That was quick. Less than an hour ago, Sen. Marco Rubio announced he no longer supports the PROTECT IP Act (PIPA) -- the Senate version of the Stop Online Privacy (SOPA) -- which he was previously a cosponsor of.
As we noted this morning, two South Florida congressional representatives, Democratic Reps. Debbie Wasserman Schultz and Ted Deutch, are cosponsors of SOPA.
Democratic Sen. Bill Nelson is listed by the Library of Congress as a cosponsor of PIPA.
Rubio, though, says he's bailing on the controversial legislation.
Here's the statement he just released:
In recent weeks, we've heard from many Floridians about the anti-Internet piracy bills making their way through Congress. On the Senate side, I have been a co-sponsor of the PROTECT IP Act because I believe it's important to protect American ingenuity, ideas and jobs from being stolen through Internet piracy, much of it occurring overseas through rogue websites in China. As a senator from Florida, a state with a large presence of artists, creators and businesses connected to the creation of intellectual property, I have a strong interest in stopping online piracy that costs Florida jobs.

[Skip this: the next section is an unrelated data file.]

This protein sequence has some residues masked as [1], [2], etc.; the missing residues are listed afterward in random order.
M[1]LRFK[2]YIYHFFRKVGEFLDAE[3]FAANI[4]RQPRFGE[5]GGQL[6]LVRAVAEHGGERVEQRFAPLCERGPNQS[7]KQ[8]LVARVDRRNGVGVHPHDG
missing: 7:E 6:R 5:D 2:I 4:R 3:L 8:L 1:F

However, we must do this while simultaneously promoting an open, dynamic Internet environment that is ripe for innovation and promotes new technologies.
Earlier this year, this bill passed the Senate Judiciary Committee unanimously and without controversy. Since then, we've heard legitimate concerns about the impact the bill could have on access to the Internet and about a potentially unreasonable expansion of the federal government's power to impact the Internet. Congress should listen and avoid rushing through a bill that could have many unintended consequences.
Therefore, I have decided to withdraw my support for the Protect IP Act. Furthermore, I encourage Senator Reid to abandon his plan to rush the bill to the floor. Instead, we should take more time to address the concerns raised by all sides, and come up with new legislation that addresses Internet piracy while protecting free and open access to the Internet.
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